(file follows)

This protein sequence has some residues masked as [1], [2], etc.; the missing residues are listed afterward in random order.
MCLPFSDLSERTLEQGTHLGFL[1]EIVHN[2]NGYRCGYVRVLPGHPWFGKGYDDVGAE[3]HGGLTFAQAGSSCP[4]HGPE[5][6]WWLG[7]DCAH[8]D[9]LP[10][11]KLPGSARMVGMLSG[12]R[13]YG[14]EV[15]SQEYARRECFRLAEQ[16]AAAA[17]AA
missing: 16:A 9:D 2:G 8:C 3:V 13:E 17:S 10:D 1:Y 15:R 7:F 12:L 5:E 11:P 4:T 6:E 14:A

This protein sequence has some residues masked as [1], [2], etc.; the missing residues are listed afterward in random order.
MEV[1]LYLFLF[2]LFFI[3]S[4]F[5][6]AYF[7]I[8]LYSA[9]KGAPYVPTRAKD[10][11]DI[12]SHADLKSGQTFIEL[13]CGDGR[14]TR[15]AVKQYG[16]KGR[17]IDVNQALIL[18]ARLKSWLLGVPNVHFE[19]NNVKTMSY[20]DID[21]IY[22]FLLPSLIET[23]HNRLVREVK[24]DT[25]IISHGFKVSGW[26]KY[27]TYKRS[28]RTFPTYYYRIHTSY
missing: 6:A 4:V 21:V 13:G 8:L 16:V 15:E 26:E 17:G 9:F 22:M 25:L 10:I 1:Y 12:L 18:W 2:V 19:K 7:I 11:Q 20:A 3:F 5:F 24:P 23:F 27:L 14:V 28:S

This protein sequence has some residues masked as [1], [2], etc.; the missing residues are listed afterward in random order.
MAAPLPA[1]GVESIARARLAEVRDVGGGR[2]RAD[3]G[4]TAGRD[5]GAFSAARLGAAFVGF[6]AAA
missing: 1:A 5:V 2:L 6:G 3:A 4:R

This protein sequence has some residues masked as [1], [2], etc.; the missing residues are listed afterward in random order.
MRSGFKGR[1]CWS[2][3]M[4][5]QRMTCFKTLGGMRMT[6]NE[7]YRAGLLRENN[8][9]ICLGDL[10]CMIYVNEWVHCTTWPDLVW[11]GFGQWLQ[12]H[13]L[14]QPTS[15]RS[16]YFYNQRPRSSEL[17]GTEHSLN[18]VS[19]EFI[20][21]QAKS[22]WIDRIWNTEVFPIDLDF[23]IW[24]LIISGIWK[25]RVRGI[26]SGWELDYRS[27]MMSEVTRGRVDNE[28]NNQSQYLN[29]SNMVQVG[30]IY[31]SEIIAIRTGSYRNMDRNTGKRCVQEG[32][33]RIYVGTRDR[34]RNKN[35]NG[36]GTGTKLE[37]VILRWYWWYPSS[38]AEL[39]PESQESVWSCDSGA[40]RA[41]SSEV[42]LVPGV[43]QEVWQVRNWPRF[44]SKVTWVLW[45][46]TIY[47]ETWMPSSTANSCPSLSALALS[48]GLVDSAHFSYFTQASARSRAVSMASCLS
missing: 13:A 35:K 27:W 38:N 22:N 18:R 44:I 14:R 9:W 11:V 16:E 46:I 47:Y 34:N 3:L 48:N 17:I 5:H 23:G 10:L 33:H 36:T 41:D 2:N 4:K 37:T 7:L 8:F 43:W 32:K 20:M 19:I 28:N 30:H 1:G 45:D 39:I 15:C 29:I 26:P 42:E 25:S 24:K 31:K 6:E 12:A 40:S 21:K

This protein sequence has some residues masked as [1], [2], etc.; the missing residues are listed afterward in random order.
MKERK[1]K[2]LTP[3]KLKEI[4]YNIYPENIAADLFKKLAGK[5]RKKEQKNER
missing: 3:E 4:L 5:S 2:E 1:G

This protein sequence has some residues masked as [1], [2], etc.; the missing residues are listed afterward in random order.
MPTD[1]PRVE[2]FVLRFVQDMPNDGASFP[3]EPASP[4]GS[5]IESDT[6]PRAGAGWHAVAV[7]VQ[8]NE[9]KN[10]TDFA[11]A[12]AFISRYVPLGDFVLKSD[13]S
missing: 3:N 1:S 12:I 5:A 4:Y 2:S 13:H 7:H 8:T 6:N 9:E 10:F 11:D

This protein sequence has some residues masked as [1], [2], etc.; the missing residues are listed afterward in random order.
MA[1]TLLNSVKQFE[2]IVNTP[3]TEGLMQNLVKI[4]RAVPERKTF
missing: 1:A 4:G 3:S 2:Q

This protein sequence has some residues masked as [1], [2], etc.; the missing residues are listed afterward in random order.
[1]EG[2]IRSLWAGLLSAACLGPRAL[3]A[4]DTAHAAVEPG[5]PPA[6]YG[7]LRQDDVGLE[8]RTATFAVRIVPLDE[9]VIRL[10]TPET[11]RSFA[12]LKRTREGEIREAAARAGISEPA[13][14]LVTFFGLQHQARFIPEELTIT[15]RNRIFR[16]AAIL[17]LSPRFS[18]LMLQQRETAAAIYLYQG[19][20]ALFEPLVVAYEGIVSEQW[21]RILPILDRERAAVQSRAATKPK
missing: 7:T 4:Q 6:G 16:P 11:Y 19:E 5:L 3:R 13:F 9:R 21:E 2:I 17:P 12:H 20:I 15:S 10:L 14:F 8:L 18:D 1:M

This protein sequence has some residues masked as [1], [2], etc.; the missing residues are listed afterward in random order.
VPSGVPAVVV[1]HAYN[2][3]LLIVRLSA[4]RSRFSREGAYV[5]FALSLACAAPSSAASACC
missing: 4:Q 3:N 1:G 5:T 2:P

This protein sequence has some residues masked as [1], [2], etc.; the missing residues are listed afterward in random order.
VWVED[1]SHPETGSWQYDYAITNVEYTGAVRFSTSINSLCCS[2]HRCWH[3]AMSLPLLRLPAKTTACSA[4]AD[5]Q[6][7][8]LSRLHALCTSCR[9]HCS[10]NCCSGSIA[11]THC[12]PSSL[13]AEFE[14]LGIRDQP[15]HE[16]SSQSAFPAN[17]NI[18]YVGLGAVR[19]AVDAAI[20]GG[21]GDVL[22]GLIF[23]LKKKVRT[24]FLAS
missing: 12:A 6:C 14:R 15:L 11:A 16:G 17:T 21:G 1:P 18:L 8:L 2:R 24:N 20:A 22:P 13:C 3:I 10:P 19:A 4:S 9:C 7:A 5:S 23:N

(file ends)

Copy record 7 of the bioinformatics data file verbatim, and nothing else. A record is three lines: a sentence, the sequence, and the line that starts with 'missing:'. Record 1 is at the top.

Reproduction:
This protein sequence has some residues masked as [1], [2], etc.; the missing residues are listed afterward in random order.
MA[1]TLLNSVKQFE[2]IVNTP[3]TEGLMQNLVKI[4]RAVPERKTF
missing: 1:A 4:G 3:S 2:Q